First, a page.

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The Sacred Geometry of Sacred Time
in the Olympiad and the Mayan Calendar Round (cont.)
By William Glyn-Jones

The Sacred Seven Day Cycle


The seven-day week and the accompanying seven day creation story that became a part of Judaic tradition have their origins in the ancient Near East, from the lands between the two rivers. If we criticize the seven-day Genesis story as being an obvious fiction we reveal how trapped we are in linear time perspectives. The story is effective as a myth born from an elementary and beautiful geometric pattern, as shown by Drunvalo Melchizedek in his Flower of Life book.

In Sacred Geometry the drawing of a circle may, clearly, be regarded as one of the most fundamental movements, and in this Genesis pattern the circle is indeed the starting point. However, this is a creation story, so we have to ask where it came from in the first place. We shall see that it came from the pattern's own future, and will regard it as the pre-existing, self-begotten creation, like the egg of the Phoenix. So from this original circle we can produce a more developed pattern that retains regularity, because another circle can be drawn on the circumference with its own circumference passing through the centre of the pre-existing circle. Since this "first" operation is carried out from an existing foundation, it doesn't need to be regarded as having been created from the void, and so this drawing of the second circle is called the First Day or First Movement.

The centre of balance has now shifted from the original centre of the pattern, and there are two new intersection points. We may continue adding new circles using the new intersection points as the centres, until we have a pattern with a total of seven circles. Remember that the first was pre-existing, so we are still just at Day Six. However, the first circle was really on loan from the future. Now that we have reached the end of this cycle, that original circle's time of actualizing has come round, and so in Day Seven we return to that original centre since this has now for the first time since the First Day become again the centre of balance of the pattern. This return home is mythologized in the Genesis story as the Day of Rest.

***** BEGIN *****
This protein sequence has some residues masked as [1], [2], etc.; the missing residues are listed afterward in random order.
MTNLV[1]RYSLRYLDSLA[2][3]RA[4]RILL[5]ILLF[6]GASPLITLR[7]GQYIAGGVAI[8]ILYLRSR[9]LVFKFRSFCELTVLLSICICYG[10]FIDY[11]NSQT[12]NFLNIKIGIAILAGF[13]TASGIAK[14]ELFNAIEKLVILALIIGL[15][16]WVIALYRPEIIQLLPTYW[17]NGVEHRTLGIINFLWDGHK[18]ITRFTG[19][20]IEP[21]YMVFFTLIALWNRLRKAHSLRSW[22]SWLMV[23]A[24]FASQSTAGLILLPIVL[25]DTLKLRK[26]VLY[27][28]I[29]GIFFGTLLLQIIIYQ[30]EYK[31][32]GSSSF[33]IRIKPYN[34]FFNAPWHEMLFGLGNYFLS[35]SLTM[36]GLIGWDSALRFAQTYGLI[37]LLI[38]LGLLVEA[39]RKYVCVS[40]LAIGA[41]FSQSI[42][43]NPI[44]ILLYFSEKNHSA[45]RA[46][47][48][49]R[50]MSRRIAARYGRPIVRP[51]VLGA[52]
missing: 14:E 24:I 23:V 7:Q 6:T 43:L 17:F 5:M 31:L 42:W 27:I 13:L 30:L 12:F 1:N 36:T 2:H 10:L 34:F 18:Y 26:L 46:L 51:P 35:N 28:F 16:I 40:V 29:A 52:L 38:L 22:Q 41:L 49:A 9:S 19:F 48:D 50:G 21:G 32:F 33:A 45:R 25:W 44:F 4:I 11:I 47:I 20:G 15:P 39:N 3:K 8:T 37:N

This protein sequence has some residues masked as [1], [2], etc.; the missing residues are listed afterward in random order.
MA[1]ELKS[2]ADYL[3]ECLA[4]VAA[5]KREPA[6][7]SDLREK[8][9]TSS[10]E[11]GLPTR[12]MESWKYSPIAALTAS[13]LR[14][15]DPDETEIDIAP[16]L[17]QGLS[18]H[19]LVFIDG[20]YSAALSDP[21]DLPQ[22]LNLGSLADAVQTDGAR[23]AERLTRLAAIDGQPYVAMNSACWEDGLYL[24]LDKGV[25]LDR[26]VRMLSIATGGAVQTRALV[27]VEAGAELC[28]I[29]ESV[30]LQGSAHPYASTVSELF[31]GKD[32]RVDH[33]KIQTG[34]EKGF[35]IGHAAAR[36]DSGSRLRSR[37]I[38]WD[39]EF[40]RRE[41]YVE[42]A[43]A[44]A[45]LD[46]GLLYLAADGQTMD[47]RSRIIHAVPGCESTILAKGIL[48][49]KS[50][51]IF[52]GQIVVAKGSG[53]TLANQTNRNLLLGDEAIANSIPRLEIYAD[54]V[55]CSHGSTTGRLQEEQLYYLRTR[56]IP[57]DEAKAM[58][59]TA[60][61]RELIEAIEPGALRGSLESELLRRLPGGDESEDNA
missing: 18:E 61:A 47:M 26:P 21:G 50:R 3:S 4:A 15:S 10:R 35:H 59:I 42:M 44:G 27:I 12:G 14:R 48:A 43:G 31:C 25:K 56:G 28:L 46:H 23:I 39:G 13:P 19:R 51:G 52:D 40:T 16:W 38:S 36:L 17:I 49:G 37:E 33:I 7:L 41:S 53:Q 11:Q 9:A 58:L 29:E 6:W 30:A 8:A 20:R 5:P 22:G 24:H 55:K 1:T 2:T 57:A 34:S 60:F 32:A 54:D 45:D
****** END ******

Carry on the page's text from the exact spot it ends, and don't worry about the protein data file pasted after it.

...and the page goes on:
Interestingly, Chapter 24 of the I Ching (as popularized by a Barrett/Pink Floyd song) describes this pattern:-

All movement is accomplished in six stages
And the seventh brings return
For seven is the number of the Young Light
It forms when darkness is increased by one.

Did Canaanite seafarers carry this mystery far and wide? As well as turning up in the I Ching of China, the Mayan people of Central America have a creation myth, told in the Popol Vuh, where, out of the primordial stillness and emptiness, there emerges from the Heart of the Sky the creator figure "God Seven", seven gods in one. It is as if we are asked to conceive of creation from out of the void of the black hole at the Galactic Centre, the Heart of the Sky.

The Genesis pattern is clearly floral, and in both Hindu and Ancient Egyptian traditions we find the birth of a First-Born, Self-begotten god from the centre of a lotus, in the myth of Brahma, and in the Heliopolitan creation story. Brahma's first act is to sing the Om, and this in turn reminds us of Genesis again: "In the beginning was the word." And the word was "Om". Now for an interesting development.

The Thirteen Day Week of the Maya


The seven day cycle teaches us the basic concepts, but it is a more developed version of the geometry to which we must turn to find something that plugs in to bigger interlocking cycles of Sacred Time, giving us just the kind of holo-morphic time field we are looking for.

I propose that the Mayan 13-day period be viewed as coming from this same type of geometry. Rather than going straight back to the centre on the Seventh Day, we can extend our credit for another six days, borrowing until then before returning to the centre, because there are six new intersection points on the outside of our pattern all of which can be used as the centres for further circles. When we have added six more circles, now again we notice that the centre of balance has gone to the original centre, so that in this expanded version it is Day Thirteen that deposits the original circle of the centre back in time.

In fact, the 13-day cycle is one of the most important building blocks of Central American calendars such as the Mayan Calendar Round. This isn't the linearly-focussed Mayan Long Cont Calendar with the famous 2012 end-date - it is a cycle of time; it spirals on and on without end.

We mark the seven day week with various rituals, such as fish on Friday, a night out on Saturday or the Sunday Roast. How could we mark the start of a thirteen-day week in an unobtrusive, convenient way? A meal? An item of jewellery? Being one day less than a fortnight, it leads us backwards through the week days - Monday, Sunday, Saturday etc.

As I've said, the 13-cycle is part of a larger pattern that fits the bill as regards our holomorphic timeweb, but to see why we first need to factor in the 20-day count.

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